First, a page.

WILMINGTON, N.C. (WECT) – The Medical Marijuana bill (SB 711) passed a second reading in the NC State Senate Thursday.
After discussion the bill passed 35-10 in favor of what is also known as the Compassionate Care Act.
Local legislators State Sen. Bill Rabon and State Sen. Michael Lee voted in favor of the bill. State Sen. Ted Davis voted against it.
Co-sponsors of the bill, Rabon and Lee, spoke of the many benefits of medical marijuana.
“This bill is going to, in my opinion, help a lot of people at the end of their life, at a time that they need some compassion, at a time that what little time they have left, should be s comfortable, as easy, as can be,” said Rabon.
He explained that they had looked at other states to see the good and the bad, and have ensured the proposed legislation is tightly controlled and that all the suppliers, growers, testers, and retailers will be monitored with strict oversight.
“We want people to be able to legally and safely enjoy the time they have left,” said Rabon.
Lee confirmed that the restrictions are in place for public safety. He said patients seeking access to medical marijuana will go to their Doctor and the physician will have to certify the condition and how the potential health benefits of cannabis will outweigh the risks. Once certified, the patient will then to go to the DHHS for verification of their need and to get a card for access to the drug before receiving the marijuana from a regulated medical supplier.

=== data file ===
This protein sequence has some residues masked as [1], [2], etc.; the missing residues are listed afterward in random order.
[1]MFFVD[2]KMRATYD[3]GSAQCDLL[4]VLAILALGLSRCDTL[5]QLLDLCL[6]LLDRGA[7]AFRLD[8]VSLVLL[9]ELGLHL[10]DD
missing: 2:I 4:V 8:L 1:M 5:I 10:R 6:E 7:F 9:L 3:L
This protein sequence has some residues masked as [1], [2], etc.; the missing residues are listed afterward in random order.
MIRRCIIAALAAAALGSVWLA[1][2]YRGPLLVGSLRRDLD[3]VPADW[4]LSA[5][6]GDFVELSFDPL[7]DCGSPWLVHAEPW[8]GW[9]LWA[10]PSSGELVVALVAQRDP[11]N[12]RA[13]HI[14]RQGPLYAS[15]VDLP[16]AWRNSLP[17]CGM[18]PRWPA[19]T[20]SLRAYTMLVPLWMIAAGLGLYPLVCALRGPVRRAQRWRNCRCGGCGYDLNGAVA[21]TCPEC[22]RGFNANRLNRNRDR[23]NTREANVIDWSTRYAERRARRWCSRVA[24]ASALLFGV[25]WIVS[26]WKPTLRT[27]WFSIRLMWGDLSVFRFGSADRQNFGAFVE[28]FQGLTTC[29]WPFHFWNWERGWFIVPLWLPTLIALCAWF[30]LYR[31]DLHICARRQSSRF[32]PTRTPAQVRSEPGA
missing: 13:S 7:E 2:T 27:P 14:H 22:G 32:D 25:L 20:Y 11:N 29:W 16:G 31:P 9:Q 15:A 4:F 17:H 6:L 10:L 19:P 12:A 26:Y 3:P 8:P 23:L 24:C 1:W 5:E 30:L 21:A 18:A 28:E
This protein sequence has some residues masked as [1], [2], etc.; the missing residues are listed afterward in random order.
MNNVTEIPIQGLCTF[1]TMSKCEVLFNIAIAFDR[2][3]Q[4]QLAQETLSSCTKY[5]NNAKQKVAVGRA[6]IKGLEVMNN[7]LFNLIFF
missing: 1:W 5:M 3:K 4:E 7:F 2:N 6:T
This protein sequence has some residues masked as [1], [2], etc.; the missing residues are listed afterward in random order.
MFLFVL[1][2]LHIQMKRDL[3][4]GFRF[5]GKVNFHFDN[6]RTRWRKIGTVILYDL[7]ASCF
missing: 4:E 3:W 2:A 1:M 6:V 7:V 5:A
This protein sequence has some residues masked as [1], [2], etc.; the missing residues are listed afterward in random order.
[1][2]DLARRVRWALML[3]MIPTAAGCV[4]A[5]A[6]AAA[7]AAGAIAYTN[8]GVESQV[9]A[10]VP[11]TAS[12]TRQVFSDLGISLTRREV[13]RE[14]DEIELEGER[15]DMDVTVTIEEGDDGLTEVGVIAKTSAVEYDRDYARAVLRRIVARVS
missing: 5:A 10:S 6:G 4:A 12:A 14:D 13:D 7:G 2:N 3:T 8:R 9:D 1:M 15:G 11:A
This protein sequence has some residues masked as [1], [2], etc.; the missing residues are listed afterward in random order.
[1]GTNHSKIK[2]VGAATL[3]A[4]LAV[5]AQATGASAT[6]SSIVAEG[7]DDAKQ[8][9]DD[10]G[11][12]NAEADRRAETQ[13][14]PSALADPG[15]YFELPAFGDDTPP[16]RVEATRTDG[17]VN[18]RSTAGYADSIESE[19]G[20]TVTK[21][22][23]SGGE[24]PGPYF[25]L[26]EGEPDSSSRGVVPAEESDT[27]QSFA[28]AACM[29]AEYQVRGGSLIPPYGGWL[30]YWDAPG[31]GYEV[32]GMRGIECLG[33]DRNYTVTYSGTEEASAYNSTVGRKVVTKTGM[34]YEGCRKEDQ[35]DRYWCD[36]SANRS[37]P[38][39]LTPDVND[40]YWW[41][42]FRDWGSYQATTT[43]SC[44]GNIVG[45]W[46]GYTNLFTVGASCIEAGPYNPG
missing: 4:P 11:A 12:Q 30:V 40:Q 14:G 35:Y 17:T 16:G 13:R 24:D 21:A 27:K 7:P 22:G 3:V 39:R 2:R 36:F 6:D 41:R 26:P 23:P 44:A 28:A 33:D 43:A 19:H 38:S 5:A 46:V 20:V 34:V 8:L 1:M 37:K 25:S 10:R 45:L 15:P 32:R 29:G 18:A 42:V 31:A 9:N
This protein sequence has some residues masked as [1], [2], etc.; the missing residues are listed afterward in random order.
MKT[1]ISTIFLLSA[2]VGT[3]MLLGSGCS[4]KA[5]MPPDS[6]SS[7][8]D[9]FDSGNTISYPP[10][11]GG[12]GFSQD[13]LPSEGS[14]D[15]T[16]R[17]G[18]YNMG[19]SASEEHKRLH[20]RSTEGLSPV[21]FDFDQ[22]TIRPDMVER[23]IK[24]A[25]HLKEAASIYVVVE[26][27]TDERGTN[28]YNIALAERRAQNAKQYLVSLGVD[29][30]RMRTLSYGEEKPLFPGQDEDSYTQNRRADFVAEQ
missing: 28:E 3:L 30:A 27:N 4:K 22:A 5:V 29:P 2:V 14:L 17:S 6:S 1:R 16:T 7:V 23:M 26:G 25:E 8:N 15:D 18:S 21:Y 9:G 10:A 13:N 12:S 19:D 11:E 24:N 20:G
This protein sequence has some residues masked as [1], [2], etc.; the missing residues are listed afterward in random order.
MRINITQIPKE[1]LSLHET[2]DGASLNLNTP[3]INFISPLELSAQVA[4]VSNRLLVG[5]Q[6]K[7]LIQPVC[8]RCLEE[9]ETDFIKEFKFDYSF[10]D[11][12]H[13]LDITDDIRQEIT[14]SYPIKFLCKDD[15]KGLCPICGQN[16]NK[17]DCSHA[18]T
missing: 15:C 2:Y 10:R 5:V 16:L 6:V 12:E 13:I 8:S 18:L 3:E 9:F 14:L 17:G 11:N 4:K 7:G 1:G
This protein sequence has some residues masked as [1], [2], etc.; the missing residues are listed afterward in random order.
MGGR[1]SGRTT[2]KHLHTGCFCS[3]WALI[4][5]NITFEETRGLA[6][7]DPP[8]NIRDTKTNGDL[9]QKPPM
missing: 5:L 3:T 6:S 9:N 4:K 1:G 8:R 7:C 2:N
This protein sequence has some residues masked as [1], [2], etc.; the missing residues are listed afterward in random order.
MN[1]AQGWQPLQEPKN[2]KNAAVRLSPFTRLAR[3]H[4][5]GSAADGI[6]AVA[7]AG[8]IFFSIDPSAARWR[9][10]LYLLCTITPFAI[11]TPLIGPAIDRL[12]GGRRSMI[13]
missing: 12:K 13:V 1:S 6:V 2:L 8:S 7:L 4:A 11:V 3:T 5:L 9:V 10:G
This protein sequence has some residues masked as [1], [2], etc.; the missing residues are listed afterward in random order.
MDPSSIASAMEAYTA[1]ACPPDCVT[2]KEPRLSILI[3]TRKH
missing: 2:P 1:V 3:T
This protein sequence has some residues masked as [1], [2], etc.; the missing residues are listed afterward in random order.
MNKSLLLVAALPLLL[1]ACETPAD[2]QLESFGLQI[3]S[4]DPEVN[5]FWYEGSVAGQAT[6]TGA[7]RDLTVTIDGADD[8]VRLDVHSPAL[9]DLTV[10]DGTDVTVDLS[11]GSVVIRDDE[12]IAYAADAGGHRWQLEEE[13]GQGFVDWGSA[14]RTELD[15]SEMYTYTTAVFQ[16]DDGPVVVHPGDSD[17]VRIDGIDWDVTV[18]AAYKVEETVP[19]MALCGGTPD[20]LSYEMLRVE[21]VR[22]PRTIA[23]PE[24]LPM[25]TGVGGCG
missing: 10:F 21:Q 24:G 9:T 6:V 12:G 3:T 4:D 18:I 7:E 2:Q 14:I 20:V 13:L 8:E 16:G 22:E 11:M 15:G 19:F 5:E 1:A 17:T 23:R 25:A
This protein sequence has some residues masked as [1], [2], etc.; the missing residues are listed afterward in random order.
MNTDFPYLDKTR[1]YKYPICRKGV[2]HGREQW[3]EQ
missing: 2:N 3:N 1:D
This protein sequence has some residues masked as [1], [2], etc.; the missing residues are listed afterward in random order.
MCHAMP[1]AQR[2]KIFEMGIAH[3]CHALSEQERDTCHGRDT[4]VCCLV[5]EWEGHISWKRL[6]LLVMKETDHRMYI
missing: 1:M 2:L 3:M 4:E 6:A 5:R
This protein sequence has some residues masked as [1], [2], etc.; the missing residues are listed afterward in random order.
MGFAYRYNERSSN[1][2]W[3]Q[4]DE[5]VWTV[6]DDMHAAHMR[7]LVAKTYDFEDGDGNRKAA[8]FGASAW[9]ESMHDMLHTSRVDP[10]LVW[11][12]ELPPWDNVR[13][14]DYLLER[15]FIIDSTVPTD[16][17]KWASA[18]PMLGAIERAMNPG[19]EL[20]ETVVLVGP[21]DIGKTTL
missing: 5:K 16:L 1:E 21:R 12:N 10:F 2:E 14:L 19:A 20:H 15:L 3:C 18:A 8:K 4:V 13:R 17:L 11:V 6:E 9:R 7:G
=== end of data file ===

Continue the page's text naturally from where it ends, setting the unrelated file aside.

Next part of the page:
“The patient gets to pray that this works because a lot of times nothing else does,” said Lee.
Not everyone was in favor of the bill; Sen. Jim Burgin spoke against it.
“Marijuana does not treat the ailment; it only masks the symptoms,” said Burgin.
Sen. Julie Mayfield requested an amendment on behalf of her constituents, many of whom are small business hemp growers.
“This is a bill that the public clearly wants, but it is not quite there yet,” said Mayfield.
She said there are 1500 licensed hemp growers in North Carolina, 1300 processors, and thousands of retailers, most of which are small businesses. Yet the bill as proposed, had licensing requirements that were out of reach for most small organizations.
Mayfield proposed an amendment that includes separate licenses for growers, processors, and retailers.
The motion to table the amendment passed 27-18.
The bill still needs final approval from the chamber before advancing to the state House. If it clears the House, it moves to Governor Roy Cooper’s desk for final approval.
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